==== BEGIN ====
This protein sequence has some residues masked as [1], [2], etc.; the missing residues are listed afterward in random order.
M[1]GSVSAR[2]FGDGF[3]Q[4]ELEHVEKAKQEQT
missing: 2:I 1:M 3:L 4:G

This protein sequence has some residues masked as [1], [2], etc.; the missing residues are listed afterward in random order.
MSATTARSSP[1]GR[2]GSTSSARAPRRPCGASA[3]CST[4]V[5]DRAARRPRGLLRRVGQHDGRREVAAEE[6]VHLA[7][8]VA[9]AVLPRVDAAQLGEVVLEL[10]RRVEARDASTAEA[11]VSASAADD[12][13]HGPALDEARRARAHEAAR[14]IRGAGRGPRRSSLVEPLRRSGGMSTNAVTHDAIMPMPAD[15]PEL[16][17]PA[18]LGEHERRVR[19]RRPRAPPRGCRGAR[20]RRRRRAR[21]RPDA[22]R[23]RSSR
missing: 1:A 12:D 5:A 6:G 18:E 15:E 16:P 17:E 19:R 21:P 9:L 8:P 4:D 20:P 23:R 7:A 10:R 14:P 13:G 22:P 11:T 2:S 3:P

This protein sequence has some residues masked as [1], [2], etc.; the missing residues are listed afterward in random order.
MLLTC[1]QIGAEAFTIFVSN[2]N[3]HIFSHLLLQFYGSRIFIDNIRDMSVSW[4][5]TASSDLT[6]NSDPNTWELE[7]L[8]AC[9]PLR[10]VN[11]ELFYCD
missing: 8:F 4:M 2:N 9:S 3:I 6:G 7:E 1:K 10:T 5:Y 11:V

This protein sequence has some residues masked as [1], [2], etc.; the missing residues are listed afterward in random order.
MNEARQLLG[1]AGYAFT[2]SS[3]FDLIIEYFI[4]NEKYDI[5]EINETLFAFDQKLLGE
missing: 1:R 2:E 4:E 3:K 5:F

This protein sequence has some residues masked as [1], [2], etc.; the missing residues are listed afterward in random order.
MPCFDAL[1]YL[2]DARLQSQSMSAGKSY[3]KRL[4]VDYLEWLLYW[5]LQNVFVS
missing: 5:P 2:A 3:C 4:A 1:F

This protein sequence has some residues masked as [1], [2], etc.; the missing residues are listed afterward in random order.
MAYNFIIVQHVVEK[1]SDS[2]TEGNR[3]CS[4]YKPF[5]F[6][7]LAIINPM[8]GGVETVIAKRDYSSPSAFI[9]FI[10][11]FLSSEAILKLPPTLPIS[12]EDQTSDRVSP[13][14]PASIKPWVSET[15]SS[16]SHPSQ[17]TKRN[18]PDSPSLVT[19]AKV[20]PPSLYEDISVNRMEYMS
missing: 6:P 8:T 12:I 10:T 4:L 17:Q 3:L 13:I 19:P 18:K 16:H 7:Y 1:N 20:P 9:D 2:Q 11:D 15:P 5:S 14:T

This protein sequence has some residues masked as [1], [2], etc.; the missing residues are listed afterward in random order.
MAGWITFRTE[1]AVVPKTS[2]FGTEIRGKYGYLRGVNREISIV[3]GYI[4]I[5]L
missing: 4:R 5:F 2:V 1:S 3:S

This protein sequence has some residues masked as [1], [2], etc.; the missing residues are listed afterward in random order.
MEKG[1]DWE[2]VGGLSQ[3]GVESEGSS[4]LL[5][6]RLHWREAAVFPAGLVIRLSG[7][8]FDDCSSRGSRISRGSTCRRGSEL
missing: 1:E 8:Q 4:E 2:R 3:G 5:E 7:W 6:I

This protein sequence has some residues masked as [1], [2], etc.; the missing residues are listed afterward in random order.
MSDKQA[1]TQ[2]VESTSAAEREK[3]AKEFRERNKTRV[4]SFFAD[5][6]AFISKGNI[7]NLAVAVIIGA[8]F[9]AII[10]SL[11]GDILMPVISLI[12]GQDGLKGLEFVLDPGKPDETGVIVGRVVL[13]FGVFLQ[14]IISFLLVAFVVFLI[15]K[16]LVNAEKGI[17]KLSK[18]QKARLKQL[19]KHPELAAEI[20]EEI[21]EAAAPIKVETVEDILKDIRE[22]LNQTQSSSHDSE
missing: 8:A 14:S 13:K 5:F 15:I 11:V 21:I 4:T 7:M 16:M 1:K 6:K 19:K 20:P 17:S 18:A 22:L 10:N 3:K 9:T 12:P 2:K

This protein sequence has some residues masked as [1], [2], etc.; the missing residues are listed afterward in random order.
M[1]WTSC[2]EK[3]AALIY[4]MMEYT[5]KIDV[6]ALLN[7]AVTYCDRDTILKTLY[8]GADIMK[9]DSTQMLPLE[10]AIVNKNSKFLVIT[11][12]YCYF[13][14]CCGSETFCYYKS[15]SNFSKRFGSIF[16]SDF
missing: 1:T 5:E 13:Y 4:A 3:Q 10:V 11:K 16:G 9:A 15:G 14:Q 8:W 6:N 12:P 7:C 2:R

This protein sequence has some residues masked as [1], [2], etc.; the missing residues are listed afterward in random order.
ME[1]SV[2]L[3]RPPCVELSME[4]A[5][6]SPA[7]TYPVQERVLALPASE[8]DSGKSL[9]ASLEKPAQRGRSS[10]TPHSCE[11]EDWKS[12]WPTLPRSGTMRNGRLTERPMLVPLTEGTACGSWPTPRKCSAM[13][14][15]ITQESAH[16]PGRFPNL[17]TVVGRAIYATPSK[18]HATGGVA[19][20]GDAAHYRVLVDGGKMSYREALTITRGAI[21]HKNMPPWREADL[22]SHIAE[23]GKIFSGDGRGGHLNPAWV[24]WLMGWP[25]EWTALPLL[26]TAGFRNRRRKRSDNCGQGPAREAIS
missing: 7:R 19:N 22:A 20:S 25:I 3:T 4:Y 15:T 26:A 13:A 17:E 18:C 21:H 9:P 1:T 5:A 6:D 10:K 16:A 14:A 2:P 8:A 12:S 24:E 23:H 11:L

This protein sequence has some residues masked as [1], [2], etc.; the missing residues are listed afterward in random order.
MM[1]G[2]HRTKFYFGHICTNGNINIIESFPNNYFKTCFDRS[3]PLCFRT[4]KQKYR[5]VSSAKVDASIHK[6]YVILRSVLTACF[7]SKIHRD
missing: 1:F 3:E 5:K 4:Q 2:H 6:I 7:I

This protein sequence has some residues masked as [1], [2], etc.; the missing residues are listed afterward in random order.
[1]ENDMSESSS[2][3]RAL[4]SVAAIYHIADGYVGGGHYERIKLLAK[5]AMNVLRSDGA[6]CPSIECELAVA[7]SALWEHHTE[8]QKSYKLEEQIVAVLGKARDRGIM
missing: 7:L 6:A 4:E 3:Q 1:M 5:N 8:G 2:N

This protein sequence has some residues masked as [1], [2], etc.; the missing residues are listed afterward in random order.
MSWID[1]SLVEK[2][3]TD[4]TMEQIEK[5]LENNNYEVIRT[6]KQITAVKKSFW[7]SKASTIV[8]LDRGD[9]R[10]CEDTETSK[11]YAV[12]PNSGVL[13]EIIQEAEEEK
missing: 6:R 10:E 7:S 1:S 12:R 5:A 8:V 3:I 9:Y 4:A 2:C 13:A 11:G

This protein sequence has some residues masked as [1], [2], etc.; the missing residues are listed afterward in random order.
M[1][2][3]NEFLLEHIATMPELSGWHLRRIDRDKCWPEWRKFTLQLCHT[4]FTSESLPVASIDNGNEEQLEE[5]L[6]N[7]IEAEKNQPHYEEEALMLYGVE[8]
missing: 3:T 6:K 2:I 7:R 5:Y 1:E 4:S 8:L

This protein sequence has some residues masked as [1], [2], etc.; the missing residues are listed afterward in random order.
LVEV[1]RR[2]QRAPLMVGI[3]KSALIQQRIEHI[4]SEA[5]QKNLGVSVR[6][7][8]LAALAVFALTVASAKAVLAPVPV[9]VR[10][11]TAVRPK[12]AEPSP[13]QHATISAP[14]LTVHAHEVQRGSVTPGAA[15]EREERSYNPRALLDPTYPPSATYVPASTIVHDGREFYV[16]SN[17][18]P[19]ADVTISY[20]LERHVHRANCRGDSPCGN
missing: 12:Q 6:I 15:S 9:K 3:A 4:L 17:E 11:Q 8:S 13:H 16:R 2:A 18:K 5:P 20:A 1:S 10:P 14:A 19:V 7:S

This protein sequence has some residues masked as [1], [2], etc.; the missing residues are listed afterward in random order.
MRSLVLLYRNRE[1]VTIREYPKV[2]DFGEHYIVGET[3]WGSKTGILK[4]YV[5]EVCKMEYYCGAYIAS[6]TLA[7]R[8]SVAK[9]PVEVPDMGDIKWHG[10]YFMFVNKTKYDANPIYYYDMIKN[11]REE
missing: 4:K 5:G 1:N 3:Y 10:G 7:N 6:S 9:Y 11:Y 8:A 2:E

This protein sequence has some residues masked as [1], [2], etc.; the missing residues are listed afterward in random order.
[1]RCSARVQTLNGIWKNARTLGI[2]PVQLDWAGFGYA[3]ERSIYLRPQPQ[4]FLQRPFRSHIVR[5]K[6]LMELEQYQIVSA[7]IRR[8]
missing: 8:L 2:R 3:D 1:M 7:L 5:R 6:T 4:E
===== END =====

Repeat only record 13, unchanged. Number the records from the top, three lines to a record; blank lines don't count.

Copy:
This protein sequence has some residues masked as [1], [2], etc.; the missing residues are listed afterward in random order.
[1]ENDMSESSS[2][3]RAL[4]SVAAIYHIADGYVGGGHYERIKLLAK[5]AMNVLRSDGA[6]CPSIECELAVA[7]SALWEHHTE[8]QKSYKLEEQIVAVLGKARDRGIM
missing: 7:L 6:A 4:E 3:Q 1:M 5:N 8:G 2:N